Guru role Begins

At the age of 32, he went to Varadaraja Temple, sending his wife back to her parents and ordained himself a Samnyasin in the presence of Lord Varadaraja (Maha Vishnu) and Kancipurna, his former teacher.

Kanchipurna spontaneously dubbed him “Yati RAja”-King of ascetics, an epithet he would become well known by.

Soon his former teacher YAdava PrakAsha became his disciple. He also defeated yajnamUrti, a scholar of Advitha Vedanta, on scriptural disputes, converting also into his disciple. Jnana saram and Premaeya Saram are two important books of YajnamUrti in Tamil Language.

It was during this period that famous disciples would congregate around Charismatic Ramanuja. Filling the ranks were such great scholars as Bhakta-Grama-purna, Maruta-Grama-Purna, Anantarya, Varadacarya and Yajnesha.

Gadya- Trayi was his first book. After writing the commentary on the Brhma Sutras, named Sri- Bashya, Ramnuja travelled across Indian sub-continent, visiting holy places and defeated many a debating opponents. During this time he founded various centres for religious studies and temples at different places across the continent. The Sri Ranganatha temple itself came under his complete authority after he converted its chief administrator to Vaishnavism.

By this time Ramanuja had become a leader, a powerful influential personality and moreover a Saint in Sandhana Dharma.

Acarya Ramanuja purportedly lived to age of 120years.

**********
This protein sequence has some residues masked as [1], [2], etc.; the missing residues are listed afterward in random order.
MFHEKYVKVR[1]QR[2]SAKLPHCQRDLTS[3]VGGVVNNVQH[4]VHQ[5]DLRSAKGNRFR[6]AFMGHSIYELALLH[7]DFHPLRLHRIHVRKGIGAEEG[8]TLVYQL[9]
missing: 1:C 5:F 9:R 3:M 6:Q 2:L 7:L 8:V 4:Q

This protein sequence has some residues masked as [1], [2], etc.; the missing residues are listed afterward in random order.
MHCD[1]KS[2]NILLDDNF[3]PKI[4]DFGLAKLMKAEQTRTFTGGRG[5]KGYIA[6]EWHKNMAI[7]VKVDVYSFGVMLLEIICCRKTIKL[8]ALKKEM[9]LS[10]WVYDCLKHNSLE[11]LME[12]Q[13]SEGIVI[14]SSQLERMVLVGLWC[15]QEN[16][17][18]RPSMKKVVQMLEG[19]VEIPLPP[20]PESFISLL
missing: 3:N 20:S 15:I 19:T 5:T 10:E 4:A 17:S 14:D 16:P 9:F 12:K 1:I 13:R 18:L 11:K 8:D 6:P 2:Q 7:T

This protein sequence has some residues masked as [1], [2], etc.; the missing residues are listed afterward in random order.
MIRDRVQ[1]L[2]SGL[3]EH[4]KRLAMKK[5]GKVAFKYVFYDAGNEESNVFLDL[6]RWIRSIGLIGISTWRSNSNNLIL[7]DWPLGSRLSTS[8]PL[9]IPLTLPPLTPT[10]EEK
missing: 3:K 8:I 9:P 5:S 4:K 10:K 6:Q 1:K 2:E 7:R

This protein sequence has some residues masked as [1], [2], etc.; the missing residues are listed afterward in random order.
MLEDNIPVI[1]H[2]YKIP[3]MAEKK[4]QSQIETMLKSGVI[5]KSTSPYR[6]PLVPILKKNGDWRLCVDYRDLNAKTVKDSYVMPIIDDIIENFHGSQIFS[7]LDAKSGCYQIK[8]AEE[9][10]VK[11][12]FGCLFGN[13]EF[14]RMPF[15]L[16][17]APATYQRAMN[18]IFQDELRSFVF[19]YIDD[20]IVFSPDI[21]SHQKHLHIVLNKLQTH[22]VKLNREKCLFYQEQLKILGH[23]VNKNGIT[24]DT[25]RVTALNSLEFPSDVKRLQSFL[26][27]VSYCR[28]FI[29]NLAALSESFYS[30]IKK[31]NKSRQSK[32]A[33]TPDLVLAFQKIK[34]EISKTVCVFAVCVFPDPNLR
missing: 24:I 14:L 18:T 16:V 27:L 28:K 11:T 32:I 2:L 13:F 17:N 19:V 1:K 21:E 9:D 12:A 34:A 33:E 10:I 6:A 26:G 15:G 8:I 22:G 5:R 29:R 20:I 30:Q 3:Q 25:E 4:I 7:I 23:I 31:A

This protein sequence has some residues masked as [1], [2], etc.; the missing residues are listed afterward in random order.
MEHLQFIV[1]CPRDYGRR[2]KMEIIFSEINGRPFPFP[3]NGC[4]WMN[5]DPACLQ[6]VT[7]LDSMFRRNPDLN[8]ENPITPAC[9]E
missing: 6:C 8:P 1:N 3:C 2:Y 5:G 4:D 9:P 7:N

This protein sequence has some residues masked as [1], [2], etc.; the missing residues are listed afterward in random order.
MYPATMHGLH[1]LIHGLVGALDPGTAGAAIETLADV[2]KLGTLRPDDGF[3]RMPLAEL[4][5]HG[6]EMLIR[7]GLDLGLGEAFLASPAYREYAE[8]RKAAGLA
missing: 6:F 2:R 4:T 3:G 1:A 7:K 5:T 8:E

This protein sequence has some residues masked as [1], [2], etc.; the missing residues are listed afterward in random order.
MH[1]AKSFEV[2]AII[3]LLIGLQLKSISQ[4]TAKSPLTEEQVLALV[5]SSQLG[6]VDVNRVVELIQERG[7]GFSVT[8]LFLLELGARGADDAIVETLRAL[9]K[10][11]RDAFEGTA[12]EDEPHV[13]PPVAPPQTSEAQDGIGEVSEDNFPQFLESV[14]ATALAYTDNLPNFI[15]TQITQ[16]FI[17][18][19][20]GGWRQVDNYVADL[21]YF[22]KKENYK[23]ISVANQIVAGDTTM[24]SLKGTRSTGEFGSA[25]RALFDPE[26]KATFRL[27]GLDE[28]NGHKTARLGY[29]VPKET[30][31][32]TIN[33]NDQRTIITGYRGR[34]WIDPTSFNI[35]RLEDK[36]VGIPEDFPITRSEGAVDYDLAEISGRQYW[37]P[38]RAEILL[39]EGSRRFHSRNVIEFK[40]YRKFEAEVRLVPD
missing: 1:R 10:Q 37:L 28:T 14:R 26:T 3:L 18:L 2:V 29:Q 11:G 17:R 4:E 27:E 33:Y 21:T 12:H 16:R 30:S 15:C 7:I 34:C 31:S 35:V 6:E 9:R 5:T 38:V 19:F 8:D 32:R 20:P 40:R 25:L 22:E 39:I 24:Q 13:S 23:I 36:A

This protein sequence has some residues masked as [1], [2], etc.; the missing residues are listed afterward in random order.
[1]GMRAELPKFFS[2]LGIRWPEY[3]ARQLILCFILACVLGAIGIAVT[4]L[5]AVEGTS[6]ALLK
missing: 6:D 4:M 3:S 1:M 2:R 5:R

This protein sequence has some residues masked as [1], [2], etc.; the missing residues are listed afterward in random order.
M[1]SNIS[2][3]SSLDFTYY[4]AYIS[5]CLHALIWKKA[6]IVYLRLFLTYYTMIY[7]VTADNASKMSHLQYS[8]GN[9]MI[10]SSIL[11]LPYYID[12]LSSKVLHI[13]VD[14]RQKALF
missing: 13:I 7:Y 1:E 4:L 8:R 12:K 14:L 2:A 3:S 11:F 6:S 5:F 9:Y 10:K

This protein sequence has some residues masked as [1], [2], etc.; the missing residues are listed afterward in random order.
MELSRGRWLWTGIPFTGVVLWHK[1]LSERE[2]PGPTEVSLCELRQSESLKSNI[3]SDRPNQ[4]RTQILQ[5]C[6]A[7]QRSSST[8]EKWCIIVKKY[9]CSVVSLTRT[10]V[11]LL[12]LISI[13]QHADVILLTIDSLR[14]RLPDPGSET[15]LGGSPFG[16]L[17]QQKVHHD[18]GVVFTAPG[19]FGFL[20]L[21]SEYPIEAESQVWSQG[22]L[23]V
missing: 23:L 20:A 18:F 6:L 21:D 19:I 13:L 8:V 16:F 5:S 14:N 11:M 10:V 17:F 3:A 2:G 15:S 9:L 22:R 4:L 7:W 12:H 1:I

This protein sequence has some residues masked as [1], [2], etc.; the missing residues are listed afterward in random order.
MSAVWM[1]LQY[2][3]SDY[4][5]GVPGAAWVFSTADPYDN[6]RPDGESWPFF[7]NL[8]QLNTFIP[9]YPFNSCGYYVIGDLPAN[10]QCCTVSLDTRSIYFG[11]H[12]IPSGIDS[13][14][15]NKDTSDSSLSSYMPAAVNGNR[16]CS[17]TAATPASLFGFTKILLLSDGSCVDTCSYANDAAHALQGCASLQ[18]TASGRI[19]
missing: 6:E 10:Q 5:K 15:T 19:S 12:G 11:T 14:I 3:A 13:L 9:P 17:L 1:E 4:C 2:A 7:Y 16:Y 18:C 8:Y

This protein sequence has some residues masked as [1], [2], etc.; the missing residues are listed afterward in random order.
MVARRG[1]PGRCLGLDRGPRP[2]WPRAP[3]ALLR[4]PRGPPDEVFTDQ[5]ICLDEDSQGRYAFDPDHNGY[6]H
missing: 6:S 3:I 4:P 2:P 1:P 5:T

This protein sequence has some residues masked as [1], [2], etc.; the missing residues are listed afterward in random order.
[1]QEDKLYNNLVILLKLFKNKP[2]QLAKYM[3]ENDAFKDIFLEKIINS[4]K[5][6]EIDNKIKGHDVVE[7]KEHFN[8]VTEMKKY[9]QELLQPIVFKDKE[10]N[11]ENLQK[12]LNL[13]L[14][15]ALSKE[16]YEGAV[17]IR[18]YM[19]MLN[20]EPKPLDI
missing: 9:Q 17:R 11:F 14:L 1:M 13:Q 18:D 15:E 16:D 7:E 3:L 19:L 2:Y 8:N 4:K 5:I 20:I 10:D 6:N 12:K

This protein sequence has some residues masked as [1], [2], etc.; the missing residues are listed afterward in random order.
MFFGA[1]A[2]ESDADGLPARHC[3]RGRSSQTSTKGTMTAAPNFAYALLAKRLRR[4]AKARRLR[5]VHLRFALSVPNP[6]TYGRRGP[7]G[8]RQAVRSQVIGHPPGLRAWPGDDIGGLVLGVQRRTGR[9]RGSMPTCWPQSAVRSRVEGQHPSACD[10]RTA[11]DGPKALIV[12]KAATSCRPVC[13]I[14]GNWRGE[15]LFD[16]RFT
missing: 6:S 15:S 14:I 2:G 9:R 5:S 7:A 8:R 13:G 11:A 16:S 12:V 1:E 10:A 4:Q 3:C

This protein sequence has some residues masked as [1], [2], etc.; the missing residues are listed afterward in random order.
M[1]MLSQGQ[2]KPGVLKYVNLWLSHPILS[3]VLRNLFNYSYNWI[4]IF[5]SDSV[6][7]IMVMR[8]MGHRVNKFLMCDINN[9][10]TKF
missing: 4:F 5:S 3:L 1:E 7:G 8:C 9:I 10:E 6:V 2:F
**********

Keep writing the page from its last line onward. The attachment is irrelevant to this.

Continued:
09 March 2013, 04:59 AM
Acarya as a Pioneer Philosopher

paritrāṇāya sādhūnāṃ vināśāya ca duṣkṛtām |
dharmasaṃsthāpanārthāya saṃbhavāmi yuge yuge || (4.08)

Again and Again in the path of the profound, there appear brilliant souls of deep understanding and infinite mercy who are looked upon by the world, rightly and gratefully, as the saviours of mankind.

Ramanuja was no exception to it, happiness seen to be his essential nature. Filled with immaculate bliss and boundless compassion for humanity’s suffering, Acarya moved from temple premises to the fringes of civilization, preaching a philosophy of religion that reconciles the opposition between religion and philosophy, which could even transcend all abiding conflicts between monism and pluralism.

The populace felt moved to the service of Lord by his words of wisdom and mere presence as nothing had ever moved them hitherto. All who came to associate with him felt a pervasive peace in his presence, and felt themselves freed from tedious hair-splitters and their logic chopping.

Extra-terrestrial stories brought by the invasive alien priests and the prophets had even made the Lord God bored is another chapter which we would not linger long.

09 March 2013, 05:05 AM
Place of Ramanuja in the story of India >>> (http://ia700200.us.archive.org/5/items/MN40086ucmf_5/MN40086ucmf_5.pdf)

By Sundararama Aiyar, K

Note to the Reader.

My main aim in this lecture is not to give an account of Sri Ramanujacharya's religion and philosophy but the very limited one of indicating his place in the story of India. My view is that in the leading crisis and revolutions of Indian history, the Vedic religion and tradition as interpreted by Sri Ramanuja have helped to preserve social unity or to restore it after a period of social unrest or disintegration. This will become clear when the whole of the lecture has been studied. References to Ramanuja are made wherever necessary for elucidating the purpose in view.